Feb 8, 2018

February 2018 La Niña update: tuned in

United States
by
Emily Becker
,
NOAA Climate.gov
November 2017–January 2018 surface temperature patterns, shown as the difference from the long-term mean. Image: Climate.gov, CPC data
November 2017–January 2018 surface temperature patterns, shown as the difference from the long-term mean. Image: Climate.gov, CPC data

Sea shanties

During January, the sea surface temperature in the Niño3.4 region of the tropical Pacific—our primary measurement for ENSO’s ocean component—was close to 1.0°C cooler than the long-term average. This places it comfortably in La Niña territory.

The November–January temperature in the Niño3.4 region was also 1.0°C cooler than the long-term average. Our double-dip La Niña’s second year has been stronger than the first, as the greatest departure from average during 2016–17 was -0.7°C.  As Nat showed in his excellent post last week, this is somewhat unusual for a double-dip La Niña, as the second year tends to be a bit weaker than the first. However, as he discussed, the impacts on North American temperature and precipitation tend to be stronger in La Niña’s second year… if you haven’t read Nat’s post, go do it now! I’ll wait.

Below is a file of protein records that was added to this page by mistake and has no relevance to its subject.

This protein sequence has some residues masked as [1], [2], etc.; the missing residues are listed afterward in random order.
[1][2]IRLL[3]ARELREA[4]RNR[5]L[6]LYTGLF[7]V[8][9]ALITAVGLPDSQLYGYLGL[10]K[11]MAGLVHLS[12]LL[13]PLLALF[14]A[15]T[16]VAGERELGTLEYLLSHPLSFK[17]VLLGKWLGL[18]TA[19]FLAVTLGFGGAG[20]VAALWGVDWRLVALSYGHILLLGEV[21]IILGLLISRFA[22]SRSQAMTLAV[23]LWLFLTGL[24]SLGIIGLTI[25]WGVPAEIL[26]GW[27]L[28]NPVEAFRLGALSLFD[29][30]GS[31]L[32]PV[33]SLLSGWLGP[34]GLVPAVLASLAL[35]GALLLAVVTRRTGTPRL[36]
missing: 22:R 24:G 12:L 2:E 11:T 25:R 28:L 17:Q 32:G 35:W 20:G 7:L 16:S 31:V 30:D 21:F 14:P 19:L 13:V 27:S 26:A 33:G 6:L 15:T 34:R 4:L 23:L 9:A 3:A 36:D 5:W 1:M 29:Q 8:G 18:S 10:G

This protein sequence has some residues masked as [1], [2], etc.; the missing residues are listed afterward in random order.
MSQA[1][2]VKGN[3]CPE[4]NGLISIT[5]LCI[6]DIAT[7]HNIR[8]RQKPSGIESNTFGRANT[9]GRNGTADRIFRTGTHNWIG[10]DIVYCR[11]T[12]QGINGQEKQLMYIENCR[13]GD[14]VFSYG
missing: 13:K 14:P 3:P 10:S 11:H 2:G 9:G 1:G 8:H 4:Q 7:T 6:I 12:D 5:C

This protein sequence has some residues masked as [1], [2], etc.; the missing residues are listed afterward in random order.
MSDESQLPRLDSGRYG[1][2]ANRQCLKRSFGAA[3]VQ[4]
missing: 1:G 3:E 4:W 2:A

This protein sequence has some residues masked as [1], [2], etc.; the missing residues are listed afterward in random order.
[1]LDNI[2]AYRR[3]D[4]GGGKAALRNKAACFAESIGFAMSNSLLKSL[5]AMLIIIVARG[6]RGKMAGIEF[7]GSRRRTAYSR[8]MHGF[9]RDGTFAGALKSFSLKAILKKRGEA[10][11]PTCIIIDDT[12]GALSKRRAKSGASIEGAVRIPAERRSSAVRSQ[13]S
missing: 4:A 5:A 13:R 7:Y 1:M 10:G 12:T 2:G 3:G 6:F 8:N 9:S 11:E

Carrying the tune

The atmosphere continues to respond to the cooler-than-average surface waters in the tropical Pacific, showing all the signs of a strengthened Walker Circulation. Those cooler-than-average waters lead to less rising air and cloud formation in the central Pacific than average, with more rising air and storms forming over the far western Pacific and Indonesia.

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La Niña’s global effects on temperature have historically been associated with cooler temperatures in Australia, southern Africa, and much of South America, but, due to human-caused global warming, it’s increasingly rare to see a lot of cooler-than-average areas over the globe.